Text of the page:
The Collaborative International Dictionary of English v.0.48:
Genus \Ge"nus\ (j[=e]"n[u^]s), n.; pl. Genera. [L., birth,
race, kind, sort; akin to Gr. ?. See Gender, and cf.
1. (Logic) A class of objects divided into several
subordinate species; a class more extensive than a
species; a precisely defined and exactly divided class;
one of the five predicable conceptions, or sorts of terms.
2. (Biol.) An assemblage of species, having so many
fundamental points of structure in common, that in the
judgment of competent scientists, they may receive a
common substantive name. A genus is not necessarily the
lowest definable group of species, for it may often be
divided into several subgenera. In proportion as its
definition is exact, it is natural genus; if its
definition can not be made clear, it is more or less an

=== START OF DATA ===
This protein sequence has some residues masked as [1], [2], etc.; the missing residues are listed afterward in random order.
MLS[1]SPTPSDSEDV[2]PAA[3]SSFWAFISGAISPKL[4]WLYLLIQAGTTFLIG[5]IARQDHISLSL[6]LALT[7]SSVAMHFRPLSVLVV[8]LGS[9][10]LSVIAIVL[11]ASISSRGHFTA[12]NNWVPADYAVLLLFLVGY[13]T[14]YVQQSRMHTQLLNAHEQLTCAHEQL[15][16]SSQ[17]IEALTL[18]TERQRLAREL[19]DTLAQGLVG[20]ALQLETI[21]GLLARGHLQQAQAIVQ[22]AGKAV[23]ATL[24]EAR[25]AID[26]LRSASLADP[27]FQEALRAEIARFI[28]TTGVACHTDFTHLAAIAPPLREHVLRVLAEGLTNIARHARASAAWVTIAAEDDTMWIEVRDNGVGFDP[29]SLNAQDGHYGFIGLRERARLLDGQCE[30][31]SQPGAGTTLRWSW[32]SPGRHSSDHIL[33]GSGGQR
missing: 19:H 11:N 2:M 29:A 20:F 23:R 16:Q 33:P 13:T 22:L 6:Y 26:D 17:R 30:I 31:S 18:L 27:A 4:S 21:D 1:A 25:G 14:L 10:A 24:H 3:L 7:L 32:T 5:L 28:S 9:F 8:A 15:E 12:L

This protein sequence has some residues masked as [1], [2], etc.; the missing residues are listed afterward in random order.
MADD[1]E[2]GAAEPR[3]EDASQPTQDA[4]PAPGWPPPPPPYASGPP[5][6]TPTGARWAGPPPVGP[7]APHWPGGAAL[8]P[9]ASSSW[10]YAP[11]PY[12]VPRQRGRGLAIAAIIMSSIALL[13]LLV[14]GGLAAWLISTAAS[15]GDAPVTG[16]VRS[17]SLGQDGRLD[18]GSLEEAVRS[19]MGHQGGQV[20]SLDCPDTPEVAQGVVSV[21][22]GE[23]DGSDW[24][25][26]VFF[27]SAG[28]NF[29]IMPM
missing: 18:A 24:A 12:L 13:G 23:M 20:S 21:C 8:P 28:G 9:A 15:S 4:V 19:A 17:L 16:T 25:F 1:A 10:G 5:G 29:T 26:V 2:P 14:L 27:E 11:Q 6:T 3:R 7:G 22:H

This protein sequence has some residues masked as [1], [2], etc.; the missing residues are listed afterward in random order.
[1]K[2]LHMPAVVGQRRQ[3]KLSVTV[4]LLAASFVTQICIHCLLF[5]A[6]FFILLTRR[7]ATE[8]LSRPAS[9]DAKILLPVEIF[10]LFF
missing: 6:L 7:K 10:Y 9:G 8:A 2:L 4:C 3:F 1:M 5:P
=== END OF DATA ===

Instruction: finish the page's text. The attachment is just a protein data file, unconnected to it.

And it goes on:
Note: Thus in the animal kingdom the lion, leopard, tiger,
cat, and panther are species of the Cat kind or genus,
while in the vegetable kingdom all the species of oak
form a single genus. Some genera are represented by a
multitude of species, as Solanum (Nightshade) and Carex
(Sedge), others by few, and some by only one known
Subaltern genus (Logic), a genus which may be a species of
a higher genus, as the genus denoted by quadruped, which
is also a species of mammal.
Summum genus [L.] (Logic), the highest genus; a genus which
can not be classed as a species, as being.